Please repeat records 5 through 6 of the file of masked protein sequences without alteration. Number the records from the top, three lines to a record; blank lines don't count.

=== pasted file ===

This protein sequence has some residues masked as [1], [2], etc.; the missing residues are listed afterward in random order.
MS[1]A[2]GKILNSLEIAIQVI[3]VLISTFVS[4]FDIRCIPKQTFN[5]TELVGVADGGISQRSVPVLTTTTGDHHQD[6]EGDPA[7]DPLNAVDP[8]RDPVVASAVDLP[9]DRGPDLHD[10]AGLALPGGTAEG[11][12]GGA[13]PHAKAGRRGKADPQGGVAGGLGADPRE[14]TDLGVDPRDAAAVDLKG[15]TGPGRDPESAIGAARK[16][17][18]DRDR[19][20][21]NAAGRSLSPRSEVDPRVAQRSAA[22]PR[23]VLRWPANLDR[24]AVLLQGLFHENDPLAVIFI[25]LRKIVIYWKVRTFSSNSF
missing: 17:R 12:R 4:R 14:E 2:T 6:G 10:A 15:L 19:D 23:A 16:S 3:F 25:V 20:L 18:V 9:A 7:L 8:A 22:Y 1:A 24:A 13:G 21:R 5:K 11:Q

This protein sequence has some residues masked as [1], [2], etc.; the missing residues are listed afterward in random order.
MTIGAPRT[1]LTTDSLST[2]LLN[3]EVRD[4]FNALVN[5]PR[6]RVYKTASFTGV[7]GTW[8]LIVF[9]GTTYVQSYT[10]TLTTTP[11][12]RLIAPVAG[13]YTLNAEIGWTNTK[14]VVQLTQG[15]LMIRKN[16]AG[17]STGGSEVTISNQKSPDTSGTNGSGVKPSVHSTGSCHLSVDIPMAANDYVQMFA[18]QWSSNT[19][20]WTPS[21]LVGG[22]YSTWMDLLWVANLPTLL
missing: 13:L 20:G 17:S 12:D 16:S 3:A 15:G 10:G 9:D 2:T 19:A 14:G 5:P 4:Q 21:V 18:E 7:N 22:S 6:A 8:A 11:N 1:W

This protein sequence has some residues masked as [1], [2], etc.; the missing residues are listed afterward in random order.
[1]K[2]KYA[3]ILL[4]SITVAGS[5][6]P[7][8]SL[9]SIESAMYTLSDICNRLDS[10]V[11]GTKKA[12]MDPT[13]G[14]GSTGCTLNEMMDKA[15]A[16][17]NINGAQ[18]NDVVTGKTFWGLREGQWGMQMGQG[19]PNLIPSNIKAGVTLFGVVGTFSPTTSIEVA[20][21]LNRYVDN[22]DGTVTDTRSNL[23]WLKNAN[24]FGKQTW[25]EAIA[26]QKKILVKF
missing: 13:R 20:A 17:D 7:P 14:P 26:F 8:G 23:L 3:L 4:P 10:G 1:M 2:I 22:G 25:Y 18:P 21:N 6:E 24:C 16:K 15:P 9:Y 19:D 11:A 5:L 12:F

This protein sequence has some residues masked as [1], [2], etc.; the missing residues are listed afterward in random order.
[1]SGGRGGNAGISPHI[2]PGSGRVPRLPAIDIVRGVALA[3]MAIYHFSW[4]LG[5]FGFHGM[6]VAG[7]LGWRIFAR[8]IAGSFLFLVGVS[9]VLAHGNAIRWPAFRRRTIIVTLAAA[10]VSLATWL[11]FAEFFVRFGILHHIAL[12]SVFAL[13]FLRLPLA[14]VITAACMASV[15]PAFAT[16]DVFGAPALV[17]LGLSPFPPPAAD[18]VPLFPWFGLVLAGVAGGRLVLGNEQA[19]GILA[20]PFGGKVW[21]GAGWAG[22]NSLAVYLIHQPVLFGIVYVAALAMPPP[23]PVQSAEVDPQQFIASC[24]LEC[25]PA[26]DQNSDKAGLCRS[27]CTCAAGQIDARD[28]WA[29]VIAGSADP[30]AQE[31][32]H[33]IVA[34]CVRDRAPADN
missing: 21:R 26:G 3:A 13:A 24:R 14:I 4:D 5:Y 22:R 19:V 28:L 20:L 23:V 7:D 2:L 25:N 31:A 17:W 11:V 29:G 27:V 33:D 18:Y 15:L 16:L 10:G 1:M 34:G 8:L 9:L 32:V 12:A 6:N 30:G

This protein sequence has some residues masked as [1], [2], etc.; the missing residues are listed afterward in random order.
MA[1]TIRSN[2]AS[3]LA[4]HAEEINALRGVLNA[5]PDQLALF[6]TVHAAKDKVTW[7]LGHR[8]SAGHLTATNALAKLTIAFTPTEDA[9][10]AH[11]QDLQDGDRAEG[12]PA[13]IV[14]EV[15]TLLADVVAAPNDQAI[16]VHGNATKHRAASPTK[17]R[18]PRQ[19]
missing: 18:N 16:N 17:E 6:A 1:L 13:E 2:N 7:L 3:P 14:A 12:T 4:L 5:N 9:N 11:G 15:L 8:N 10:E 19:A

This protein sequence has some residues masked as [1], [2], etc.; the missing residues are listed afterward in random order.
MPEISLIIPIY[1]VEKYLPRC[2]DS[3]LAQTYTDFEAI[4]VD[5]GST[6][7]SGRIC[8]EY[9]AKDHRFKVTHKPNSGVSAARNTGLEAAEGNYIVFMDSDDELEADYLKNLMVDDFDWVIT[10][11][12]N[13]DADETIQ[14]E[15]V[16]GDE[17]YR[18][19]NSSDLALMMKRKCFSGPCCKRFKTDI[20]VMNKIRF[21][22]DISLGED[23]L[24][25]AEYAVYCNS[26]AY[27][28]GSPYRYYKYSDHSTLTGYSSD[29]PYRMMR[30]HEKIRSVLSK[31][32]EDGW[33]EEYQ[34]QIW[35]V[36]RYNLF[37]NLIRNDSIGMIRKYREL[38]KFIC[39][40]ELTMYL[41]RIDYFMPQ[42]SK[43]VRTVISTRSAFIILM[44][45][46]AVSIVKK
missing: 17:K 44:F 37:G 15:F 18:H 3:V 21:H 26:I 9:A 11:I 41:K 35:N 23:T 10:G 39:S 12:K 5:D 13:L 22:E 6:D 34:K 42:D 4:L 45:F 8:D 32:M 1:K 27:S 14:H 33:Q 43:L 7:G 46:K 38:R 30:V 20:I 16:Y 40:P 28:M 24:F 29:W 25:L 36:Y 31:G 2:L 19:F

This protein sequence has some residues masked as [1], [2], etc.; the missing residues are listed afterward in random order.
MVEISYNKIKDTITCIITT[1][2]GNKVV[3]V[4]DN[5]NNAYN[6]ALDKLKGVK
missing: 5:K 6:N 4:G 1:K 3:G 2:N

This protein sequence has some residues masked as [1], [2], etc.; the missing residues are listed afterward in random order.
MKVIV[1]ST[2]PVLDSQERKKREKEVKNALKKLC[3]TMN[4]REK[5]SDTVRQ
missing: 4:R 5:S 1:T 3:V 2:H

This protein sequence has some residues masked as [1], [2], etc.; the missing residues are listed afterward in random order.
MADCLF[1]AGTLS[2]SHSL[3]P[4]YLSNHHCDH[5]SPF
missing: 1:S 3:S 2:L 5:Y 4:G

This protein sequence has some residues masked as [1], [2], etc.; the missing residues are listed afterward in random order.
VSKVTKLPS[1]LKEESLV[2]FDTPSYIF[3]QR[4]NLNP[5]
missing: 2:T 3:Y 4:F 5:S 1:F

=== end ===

This protein sequence has some residues masked as [1], [2], etc.; the missing residues are listed afterward in random order.
MA[1]TIRSN[2]AS[3]LA[4]HAEEINALRGVLNA[5]PDQLALF[6]TVHAAKDKVTW[7]LGHR[8]SAGHLTATNALAKLTIAFTPTEDA[9][10]AH[11]QDLQDGDRAEG[12]PA[13]IV[14]EV[15]TLLADVVAAPNDQAI[16]VHGNATKHRAASPTK[17]R[18]PRQ[19]
missing: 18:N 16:N 17:E 6:A 1:L 13:E 2:N 7:L 3:P 14:A 12:T 4:L 5:N 9:N 11:G 15:L 8:N 10:E 19:A

This protein sequence has some residues masked as [1], [2], etc.; the missing residues are listed afterward in random order.
MPEISLIIPIY[1]VEKYLPRC[2]DS[3]LAQTYTDFEAI[4]VD[5]GST[6][7]SGRIC[8]EY[9]AKDHRFKVTHKPNSGVSAARNTGLEAAEGNYIVFMDSDDELEADYLKNLMVDDFDWVIT[10][11][12]N[13]DADETIQ[14]E[15]V[16]GDE[17]YR[18][19]NSSDLALMMKRKCFSGPCCKRFKTDI[20]VMNKIRF[21][22]DISLGED[23]L[24][25]AEYAVYCNS[26]AY[27][28]GSPYRYYKYSDHSTLTGYSSD[29]PYRMMR[30]HEKIRSVLSK[31][32]EDGW[33]EEYQ[34]QIW[35]V[36]RYNLF[37]NLIRNDSIGMIRKYREL[38]KFIC[39][40]ELTMYL[41]RIDYFMPQ[42]SK[43]VRTVISTRSAFIILM[44][45][46]AVSIVKK
missing: 17:K 44:F 37:G 15:F 18:H 3:V 21:H 26:I 9:A 11:I 41:K 35:N 23:T 10:G 39:S 12:K 5:D 13:L 22:E 6:D 34:K 42:D 4:L 45:F 8:D 32:M 1:K 27:S 14:H 33:Q 43:L 7:G 46:K 38:R 30:V 20:I 16:Y 40:P 28:M 24:F 29:W 25:L 36:Y 31:G 2:L 19:F